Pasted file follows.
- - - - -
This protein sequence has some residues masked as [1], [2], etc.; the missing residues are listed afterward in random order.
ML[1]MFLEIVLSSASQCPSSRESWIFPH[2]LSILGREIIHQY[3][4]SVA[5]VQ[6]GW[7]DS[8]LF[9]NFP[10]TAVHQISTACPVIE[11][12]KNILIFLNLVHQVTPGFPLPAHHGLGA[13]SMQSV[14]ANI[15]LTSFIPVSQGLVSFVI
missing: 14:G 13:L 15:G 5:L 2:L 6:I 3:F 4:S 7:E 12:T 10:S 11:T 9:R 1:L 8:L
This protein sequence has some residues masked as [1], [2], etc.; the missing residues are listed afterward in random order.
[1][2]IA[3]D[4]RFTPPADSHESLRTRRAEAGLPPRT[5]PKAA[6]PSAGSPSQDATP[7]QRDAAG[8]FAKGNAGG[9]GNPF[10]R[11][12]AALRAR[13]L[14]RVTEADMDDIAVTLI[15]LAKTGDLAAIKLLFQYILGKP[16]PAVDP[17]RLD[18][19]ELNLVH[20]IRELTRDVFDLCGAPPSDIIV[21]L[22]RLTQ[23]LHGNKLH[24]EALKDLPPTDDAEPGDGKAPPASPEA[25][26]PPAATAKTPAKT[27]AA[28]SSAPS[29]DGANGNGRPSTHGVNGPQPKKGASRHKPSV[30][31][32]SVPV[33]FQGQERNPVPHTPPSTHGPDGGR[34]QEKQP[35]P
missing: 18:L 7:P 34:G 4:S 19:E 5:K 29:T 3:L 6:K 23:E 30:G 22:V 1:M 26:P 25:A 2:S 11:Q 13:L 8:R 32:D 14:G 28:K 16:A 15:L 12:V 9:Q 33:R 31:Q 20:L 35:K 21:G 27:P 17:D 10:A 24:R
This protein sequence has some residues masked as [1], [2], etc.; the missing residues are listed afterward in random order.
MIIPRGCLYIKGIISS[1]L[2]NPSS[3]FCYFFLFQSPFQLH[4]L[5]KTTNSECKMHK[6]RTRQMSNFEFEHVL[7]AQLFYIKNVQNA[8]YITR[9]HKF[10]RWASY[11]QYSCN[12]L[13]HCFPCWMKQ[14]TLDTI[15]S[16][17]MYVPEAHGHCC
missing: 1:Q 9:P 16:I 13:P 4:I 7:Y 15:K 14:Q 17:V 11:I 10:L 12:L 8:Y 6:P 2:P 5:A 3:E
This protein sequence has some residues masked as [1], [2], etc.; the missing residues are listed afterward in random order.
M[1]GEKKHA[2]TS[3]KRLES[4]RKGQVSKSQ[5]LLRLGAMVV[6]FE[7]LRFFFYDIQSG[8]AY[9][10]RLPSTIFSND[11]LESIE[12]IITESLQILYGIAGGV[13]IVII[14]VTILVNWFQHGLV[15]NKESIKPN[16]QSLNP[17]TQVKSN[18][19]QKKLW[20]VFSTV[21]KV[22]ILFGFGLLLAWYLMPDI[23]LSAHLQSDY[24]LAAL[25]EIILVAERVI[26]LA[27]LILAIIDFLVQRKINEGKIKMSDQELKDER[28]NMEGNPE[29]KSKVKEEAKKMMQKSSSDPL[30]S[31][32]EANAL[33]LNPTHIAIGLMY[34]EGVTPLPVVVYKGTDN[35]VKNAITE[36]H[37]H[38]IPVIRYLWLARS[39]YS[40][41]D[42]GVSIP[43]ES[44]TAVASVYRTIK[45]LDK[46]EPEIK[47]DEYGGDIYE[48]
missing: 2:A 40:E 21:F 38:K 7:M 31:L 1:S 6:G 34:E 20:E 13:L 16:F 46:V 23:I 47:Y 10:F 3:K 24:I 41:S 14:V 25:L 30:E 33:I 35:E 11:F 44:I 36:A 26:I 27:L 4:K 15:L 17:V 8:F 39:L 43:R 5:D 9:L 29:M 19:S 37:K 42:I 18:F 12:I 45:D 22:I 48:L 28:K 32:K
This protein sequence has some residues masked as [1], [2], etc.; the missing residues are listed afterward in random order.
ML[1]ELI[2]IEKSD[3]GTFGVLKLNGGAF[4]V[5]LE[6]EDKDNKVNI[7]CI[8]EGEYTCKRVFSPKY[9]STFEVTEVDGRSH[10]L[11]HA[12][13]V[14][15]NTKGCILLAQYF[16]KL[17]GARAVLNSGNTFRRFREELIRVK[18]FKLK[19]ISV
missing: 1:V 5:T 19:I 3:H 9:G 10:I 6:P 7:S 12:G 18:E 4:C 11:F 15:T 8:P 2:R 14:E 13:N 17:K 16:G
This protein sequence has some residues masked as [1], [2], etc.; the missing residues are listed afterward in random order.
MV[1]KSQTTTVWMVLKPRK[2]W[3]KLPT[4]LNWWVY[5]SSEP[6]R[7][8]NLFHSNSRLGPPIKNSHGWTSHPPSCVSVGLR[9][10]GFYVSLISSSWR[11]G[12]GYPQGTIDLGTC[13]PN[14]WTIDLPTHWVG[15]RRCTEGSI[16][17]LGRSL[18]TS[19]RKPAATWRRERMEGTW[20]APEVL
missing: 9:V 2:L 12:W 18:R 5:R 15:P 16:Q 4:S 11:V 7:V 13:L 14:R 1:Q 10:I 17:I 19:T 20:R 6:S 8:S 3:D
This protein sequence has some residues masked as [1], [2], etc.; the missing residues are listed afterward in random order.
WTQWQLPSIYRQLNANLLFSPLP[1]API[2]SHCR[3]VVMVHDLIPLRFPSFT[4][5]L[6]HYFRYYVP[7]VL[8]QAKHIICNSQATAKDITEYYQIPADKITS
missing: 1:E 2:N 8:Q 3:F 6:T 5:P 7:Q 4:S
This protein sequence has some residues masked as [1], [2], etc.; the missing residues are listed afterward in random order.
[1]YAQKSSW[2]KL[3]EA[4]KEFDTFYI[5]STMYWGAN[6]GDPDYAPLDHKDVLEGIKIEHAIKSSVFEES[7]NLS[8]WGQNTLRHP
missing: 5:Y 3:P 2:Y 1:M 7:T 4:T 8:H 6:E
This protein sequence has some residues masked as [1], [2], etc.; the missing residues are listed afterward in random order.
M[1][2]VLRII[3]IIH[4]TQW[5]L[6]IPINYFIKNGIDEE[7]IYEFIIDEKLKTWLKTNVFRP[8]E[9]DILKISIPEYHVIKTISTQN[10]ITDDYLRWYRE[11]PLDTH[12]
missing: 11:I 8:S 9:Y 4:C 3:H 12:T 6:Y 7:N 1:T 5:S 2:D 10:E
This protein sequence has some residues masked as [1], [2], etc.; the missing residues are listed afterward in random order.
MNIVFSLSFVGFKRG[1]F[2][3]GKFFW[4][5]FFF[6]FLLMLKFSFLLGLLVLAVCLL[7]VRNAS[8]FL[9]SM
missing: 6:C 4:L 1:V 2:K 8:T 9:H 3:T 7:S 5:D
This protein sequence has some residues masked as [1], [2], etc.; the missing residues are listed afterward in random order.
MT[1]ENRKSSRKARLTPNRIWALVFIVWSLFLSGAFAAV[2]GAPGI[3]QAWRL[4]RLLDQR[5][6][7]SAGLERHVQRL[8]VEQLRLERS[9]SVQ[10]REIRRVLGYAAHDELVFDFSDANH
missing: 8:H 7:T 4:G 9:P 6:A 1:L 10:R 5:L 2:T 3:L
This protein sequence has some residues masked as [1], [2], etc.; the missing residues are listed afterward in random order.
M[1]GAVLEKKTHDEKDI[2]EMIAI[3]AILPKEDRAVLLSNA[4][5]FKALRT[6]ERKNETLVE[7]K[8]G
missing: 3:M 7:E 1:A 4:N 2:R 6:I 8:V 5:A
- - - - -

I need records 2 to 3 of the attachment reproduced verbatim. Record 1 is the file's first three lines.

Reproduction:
This protein sequence has some residues masked as [1], [2], etc.; the missing residues are listed afterward in random order.
[1][2]IA[3]D[4]RFTPPADSHESLRTRRAEAGLPPRT[5]PKAA[6]PSAGSPSQDATP[7]QRDAAG[8]FAKGNAGG[9]GNPF[10]R[11][12]AALRAR[13]L[14]RVTEADMDDIAVTLI[15]LAKTGDLAAIKLLFQYILGKP[16]PAVDP[17]RLD[18][19]ELNLVH[20]IRELTRDVFDLCGAPPSDIIV[21]L[22]RLTQ[23]LHGNKLH[24]EALKDLPPTDDAEPGDGKAPPASPEA[25][26]PPAATAKTPAKT[27]AA[28]SSAPS[29]DGANGNGRPSTHGVNGPQPKKGASRHKPSV[30][31][32]SVPV[33]FQGQERNPVPHTPPSTHGPDGGR[34]QEKQP[35]P
missing: 18:L 7:P 34:G 4:S 19:E 5:K 29:T 3:L 6:K 23:E 30:G 22:V 1:M 26:P 25:A 2:S 11:Q 13:L 8:R 32:D 14:G 28:K 16:A 15:L 12:V 9:Q 33:R 31:Q 20:L 35:K 21:G 27:P 17:D 10:A 24:R
This protein sequence has some residues masked as [1], [2], etc.; the missing residues are listed afterward in random order.
MIIPRGCLYIKGIISS[1]L[2]NPSS[3]FCYFFLFQSPFQLH[4]L[5]KTTNSECKMHK[6]RTRQMSNFEFEHVL[7]AQLFYIKNVQNA[8]YITR[9]HKF[10]RWASY[11]QYSCN[12]L[13]HCFPCWMKQ[14]TLDTI[15]S[16][17]MYVPEAHGHCC
missing: 1:Q 9:P 16:I 13:P 4:I 7:Y 15:K 14:Q 17:V 11:I 10:L 12:L 8:Y 6:P 2:P 5:A 3:E